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[258] serviceable hands, and a willing spirit. When it is remembered that the carriages and teams belonging to the army, stretched out in one line, would have reached nearly forty miles, we can understand that nothing could have insured their safe removal in the face of an enemy but that universal training of the brain and hand found among a people who are all taught to handle indifferently the pen, the axe, the gun, and the spade.

The general in command, when the James River had been reached, had a right to look around with just pride upon the army now sheltered and safe. On the 28th, in the bitterness of his soul, he had said, in a telegraphic message to the Secretary of War, “If I save this army now, I tell you plainly that I owe no thanks to you, or to any other persons in Washington. You have done your best to sacrifice this army.” That army he had saved; and the army was conscious of it. But there was nothing of triumph in his own mind; for their safety had been won at fearful cost. Our killed, wounded, and missing from the 26th of June to the 1st of July reached the mournful aggregate of fifteen thousand. Of the sick and wounded, many had of necessity been left behind, but with a proper complement of surgeons and attendants and a bountiful supply of rations and medical stores.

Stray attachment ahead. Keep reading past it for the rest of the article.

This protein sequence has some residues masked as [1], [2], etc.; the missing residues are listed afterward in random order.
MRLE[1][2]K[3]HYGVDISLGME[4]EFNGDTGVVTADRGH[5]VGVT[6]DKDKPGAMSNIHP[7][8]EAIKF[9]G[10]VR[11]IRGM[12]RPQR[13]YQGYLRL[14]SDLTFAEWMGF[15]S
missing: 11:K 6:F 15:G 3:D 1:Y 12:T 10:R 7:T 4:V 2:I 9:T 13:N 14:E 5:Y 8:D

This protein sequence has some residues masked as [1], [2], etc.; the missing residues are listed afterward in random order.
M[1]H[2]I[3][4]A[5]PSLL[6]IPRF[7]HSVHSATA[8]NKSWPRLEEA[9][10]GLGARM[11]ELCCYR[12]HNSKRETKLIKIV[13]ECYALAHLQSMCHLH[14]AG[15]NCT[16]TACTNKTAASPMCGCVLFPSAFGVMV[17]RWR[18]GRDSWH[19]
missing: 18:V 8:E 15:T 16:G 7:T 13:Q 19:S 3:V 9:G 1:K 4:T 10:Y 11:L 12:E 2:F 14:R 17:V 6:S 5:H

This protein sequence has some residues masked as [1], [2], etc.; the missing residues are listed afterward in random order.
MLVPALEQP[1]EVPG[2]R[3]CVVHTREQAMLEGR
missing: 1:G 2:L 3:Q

And there was another consideration which might; Have deepened the sadness of his mind, if he had allowed his thoughts to dwell upon it at such a moment. He had conducted an important movement with a skill and success which an intelligent

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